Preliminary evidence that testosterone's association with aggression depends on self-construal


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Abstract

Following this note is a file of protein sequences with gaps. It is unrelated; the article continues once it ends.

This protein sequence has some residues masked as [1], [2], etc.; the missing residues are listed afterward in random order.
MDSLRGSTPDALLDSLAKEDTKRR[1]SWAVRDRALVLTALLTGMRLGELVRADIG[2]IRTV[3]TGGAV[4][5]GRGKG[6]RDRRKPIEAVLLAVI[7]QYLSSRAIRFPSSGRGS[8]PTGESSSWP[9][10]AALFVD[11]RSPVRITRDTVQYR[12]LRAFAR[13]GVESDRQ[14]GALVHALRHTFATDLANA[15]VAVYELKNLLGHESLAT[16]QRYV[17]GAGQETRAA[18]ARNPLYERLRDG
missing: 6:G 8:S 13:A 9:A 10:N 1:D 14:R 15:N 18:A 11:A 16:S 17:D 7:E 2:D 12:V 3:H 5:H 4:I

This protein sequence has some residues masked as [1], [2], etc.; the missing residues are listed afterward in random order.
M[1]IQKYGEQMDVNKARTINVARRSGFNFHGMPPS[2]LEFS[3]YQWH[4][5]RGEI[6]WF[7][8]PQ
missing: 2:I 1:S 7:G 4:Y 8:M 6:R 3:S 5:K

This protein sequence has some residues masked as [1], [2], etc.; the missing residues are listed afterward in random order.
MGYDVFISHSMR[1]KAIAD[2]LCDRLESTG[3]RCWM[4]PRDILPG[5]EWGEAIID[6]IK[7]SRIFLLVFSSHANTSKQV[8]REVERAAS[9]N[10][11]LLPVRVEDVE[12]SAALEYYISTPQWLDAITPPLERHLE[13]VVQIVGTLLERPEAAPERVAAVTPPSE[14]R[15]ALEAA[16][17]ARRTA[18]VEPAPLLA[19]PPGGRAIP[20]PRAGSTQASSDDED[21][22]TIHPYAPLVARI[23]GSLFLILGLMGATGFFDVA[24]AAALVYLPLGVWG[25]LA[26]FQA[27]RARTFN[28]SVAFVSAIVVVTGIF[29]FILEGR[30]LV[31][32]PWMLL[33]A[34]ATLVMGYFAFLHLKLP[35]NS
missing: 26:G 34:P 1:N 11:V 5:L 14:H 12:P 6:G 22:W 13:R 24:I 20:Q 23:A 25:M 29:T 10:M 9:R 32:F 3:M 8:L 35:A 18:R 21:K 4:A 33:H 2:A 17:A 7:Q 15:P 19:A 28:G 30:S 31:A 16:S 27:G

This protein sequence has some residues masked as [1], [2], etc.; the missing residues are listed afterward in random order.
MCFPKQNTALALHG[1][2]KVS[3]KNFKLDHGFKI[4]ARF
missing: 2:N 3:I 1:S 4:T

A contribution to a special issue on Hormones and Human Competition.Previous research and theory suggest testosterone is an important hormone for modulating aggression and self-regulation. We propose that self-construal, a culturally-relevant difference in how individuals define the self in relation to others, may be an important moderator of the relationship between testosterone and behaviors linked to aggression. Within two studies (Study 1 N = 80; Study 2 N = 237) and an integrated data analysis, we find evidence suggesting that acute testosterone changes in men are positively associated with aggressive behavior for those with more independent self-construals, whereas basal testosterone is negatively associated with aggression when individuals have more interdependent self-construals. Although preliminary, these findings suggest that self-construal moderates the association between testosterone and aggression, thereby paving the way toward future work examining the potential cultural moderation of the behavioral effects of testosterone.HighlightsSelf-construal moderates how men's testosterone is associated with aggression.Basal testosterone negatively predicted aggression in interdependent men.Testosterone reactivity to competition predicted aggression in independent men.These findings suggest cultural differences may alter how testosterone is linked with behavior.

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